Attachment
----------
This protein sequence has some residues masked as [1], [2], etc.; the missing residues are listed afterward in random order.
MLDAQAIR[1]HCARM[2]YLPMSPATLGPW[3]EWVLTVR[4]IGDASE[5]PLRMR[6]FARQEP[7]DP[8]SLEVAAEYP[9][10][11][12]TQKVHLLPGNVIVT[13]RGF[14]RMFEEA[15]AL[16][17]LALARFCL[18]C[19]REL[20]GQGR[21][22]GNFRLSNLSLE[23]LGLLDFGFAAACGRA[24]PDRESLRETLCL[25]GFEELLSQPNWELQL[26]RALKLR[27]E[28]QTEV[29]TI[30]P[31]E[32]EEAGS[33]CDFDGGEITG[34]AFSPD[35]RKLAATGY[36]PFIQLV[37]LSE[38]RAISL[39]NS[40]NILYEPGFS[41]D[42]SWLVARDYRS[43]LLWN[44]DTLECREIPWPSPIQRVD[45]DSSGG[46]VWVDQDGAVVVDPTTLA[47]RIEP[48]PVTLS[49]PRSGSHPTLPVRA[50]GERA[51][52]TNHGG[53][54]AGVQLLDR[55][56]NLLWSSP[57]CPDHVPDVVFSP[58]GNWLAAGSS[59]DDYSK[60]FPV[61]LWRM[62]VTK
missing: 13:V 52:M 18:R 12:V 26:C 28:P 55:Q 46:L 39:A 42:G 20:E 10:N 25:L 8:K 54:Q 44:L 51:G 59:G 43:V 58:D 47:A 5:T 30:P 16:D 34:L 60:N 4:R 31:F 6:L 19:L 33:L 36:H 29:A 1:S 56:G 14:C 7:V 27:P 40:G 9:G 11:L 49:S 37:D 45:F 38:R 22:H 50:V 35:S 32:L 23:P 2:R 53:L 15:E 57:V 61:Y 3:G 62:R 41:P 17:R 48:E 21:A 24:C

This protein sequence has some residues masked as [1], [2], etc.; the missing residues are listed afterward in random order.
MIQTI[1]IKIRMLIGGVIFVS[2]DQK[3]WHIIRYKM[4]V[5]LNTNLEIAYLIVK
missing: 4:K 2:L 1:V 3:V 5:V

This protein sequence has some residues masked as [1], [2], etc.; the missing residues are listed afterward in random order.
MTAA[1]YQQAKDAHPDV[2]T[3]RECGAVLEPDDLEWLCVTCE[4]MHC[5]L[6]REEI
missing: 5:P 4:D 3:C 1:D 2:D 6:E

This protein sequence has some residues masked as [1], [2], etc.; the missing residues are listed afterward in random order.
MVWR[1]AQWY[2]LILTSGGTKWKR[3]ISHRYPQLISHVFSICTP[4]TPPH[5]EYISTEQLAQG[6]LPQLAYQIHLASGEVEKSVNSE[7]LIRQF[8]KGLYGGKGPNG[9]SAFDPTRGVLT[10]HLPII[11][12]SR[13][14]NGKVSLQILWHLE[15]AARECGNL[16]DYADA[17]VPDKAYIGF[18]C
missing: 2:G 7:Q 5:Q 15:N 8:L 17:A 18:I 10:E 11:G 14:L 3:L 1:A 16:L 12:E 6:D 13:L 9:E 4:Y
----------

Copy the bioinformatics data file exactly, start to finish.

This protein sequence has some residues masked as [1], [2], etc.; the missing residues are listed afterward in random order.
MLDAQAIR[1]HCARM[2]YLPMSPATLGPW[3]EWVLTVR[4]IGDASE[5]PLRMR[6]FARQEP[7]DP[8]SLEVAAEYP[9][10][11][12]TQKVHLLPGNVIVT[13]RGF[14]RMFEEA[15]AL[16][17]LALARFCL[18]C[19]REL[20]GQGR[21][22]GNFRLSNLSLE[23]LGLLDFGFAAACGRA[24]PDRESLRETLCL[25]GFEELLSQPNWELQL[26]RALKLR[27]E[28]QTEV[29]TI[30]P[31]E[32]EEAGS[33]CDFDGGEITG[34]AFSPD[35]RKLAATGY[36]PFIQLV[37]LSE[38]RAISL[39]NS[40]NILYEPGFS[41]D[42]SWLVARDYRS[43]LLWN[44]DTLECREIPWPSPIQRVD[45]DSSGG[46]VWVDQDGAVVVDPTTLA[47]RIEP[48]PVTLS[49]PRSGSHPTLPVRA[50]GERA[51][52]TNHGG[53][54]AGVQLLDR[55][56]NLLWSSP[57]CPDHVPDVVFSP[58]GNWLAAGSS[59]DDYSK[60]FPV[61]LWRM[62]VTK
missing: 13:V 52:M 18:R 12:V 26:C 28:P 55:Q 46:L 39:A 42:G 20:E 10:N 25:L 8:K 54:Q 44:L 51:G 59:G 43:V 58:D 47:A 5:T 30:P 16:D 34:L 60:N 4:R 31:F 6:L 19:L 33:L 36:H 29:A 1:S 56:G 14:C 7:V 27:P 40:G 9:G 11:L 49:S 37:D 45:F 38:R 22:H 50:V 35:S 32:L 23:P 2:R 53:L 15:E 57:V 61:Y 3:G 62:R 41:P 17:R 48:E 21:A 24:C

This protein sequence has some residues masked as [1], [2], etc.; the missing residues are listed afterward in random order.
MIQTI[1]IKIRMLIGGVIFVS[2]DQK[3]WHIIRYKM[4]V[5]LNTNLEIAYLIVK
missing: 4:K 2:L 1:V 3:V 5:V

This protein sequence has some residues masked as [1], [2], etc.; the missing residues are listed afterward in random order.
MTAA[1]YQQAKDAHPDV[2]T[3]RECGAVLEPDDLEWLCVTCE[4]MHC[5]L[6]REEI
missing: 5:P 4:D 3:C 1:D 2:D 6:E

This protein sequence has some residues masked as [1], [2], etc.; the missing residues are listed afterward in random order.
MVWR[1]AQWY[2]LILTSGGTKWKR[3]ISHRYPQLISHVFSICTP[4]TPPH[5]EYISTEQLAQG[6]LPQLAYQIHLASGEVEKSVNSE[7]LIRQF[8]KGLYGGKGPNG[9]SAFDPTRGVLT[10]HLPII[11][12]SR[13][14]NGKVSLQILWHLE[15]AARECGNL[16]DYADA[17]VPDKAYIGF[18]C
missing: 2:G 7:Q 5:Q 15:N 8:L 17:A 18:I 10:E 11:G 14:L 3:L 1:A 16:L 12:E 6:D 13:L 9:E 4:Y